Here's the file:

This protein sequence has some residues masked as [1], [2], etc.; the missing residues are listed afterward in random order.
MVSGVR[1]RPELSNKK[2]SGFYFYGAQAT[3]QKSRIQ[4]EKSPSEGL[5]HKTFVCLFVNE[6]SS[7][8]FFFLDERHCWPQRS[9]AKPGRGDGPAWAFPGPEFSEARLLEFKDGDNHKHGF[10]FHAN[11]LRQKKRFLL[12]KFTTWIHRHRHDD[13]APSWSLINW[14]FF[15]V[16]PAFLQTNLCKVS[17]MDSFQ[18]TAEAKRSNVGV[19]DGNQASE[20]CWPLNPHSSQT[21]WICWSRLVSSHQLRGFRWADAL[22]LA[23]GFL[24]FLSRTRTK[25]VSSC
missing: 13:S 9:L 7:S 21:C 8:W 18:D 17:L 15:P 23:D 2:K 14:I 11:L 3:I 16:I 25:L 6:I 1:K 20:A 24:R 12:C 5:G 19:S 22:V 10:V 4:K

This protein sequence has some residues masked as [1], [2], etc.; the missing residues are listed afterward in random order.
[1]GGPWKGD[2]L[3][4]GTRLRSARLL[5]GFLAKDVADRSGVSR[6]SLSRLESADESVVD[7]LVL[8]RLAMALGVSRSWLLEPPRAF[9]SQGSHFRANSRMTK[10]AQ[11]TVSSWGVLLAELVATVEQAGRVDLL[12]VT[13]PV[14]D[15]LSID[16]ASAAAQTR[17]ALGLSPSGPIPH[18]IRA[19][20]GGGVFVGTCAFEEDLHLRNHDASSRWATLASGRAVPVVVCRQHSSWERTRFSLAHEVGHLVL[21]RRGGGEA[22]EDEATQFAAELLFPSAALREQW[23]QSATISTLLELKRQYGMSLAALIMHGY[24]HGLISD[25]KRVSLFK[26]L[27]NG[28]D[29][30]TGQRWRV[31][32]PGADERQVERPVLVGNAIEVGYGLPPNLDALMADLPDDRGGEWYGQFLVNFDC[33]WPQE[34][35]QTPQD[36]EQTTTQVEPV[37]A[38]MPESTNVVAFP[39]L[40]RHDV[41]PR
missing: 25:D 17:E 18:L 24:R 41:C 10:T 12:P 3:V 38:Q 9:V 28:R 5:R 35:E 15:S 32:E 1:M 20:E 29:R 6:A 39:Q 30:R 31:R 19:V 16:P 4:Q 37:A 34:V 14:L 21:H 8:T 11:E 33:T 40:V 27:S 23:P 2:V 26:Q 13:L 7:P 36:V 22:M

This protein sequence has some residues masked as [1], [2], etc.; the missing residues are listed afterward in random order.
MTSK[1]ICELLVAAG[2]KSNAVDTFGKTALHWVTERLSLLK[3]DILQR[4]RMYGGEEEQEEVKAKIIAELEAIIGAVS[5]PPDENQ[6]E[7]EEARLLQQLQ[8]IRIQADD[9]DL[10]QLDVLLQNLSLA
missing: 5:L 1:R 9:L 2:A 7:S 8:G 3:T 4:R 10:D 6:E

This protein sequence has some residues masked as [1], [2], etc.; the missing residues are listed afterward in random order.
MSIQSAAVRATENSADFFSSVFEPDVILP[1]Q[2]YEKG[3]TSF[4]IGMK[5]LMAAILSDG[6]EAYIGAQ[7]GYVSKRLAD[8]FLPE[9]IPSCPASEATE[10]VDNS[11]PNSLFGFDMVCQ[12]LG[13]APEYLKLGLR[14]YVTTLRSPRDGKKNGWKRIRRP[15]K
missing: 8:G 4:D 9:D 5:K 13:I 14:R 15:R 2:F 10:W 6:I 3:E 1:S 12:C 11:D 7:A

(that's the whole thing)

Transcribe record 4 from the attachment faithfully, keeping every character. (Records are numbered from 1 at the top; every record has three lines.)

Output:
This protein sequence has some residues masked as [1], [2], etc.; the missing residues are listed afterward in random order.
MSIQSAAVRATENSADFFSSVFEPDVILP[1]Q[2]YEKG[3]TSF[4]IGMK[5]LMAAILSDG[6]EAYIGAQ[7]GYVSKRLAD[8]FLPE[9]IPSCPASEATE[10]VDNS[11]PNSLFGFDMVCQ[12]LG[13]APEYLKLGLR[14]YVTTLRSPRDGKKNGWKRIRRP[15]K
missing: 8:G 4:D 9:D 5:K 13:I 14:R 15:R 2:F 10:W 6:I 3:E 1:S 12:C 11:D 7:A